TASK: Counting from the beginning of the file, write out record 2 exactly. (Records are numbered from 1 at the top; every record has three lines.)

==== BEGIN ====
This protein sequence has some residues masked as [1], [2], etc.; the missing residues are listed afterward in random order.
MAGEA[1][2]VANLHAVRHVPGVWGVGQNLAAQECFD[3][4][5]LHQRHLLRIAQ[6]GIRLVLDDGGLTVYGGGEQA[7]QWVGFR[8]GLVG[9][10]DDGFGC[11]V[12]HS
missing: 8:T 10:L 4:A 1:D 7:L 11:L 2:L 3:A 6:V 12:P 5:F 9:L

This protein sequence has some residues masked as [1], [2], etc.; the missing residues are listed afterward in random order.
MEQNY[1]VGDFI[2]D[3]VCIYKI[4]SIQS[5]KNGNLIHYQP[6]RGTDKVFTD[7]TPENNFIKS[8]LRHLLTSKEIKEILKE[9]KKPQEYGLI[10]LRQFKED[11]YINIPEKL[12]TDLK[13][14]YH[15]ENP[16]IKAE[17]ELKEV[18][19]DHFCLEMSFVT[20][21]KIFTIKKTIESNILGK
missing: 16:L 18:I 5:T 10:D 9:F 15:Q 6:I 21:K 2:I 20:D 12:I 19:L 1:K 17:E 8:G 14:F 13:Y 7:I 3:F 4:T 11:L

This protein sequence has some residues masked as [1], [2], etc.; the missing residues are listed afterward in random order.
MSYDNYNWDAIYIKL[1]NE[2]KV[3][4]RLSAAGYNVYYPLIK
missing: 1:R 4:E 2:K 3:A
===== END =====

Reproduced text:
This protein sequence has some residues masked as [1], [2], etc.; the missing residues are listed afterward in random order.
MEQNY[1]VGDFI[2]D[3]VCIYKI[4]SIQS[5]KNGNLIHYQP[6]RGTDKVFTD[7]TPENNFIKS[8]LRHLLTSKEIKEILKE[9]KKPQEYGLI[10]LRQFKED[11]YINIPEKL[12]TDLK[13][14]YH[15]ENP[16]IKAE[17]ELKEV[18][19]DHFCLEMSFVT[20][21]KIFTIKKTIESNILGK
missing: 16:L 18:I 5:T 10:D 9:F 15:Q 6:I 21:K 2:I 20:D 12:I 19:L 1:K 17:E 8:G 14:F 13:Y 7:I 3:F 4:T 11:L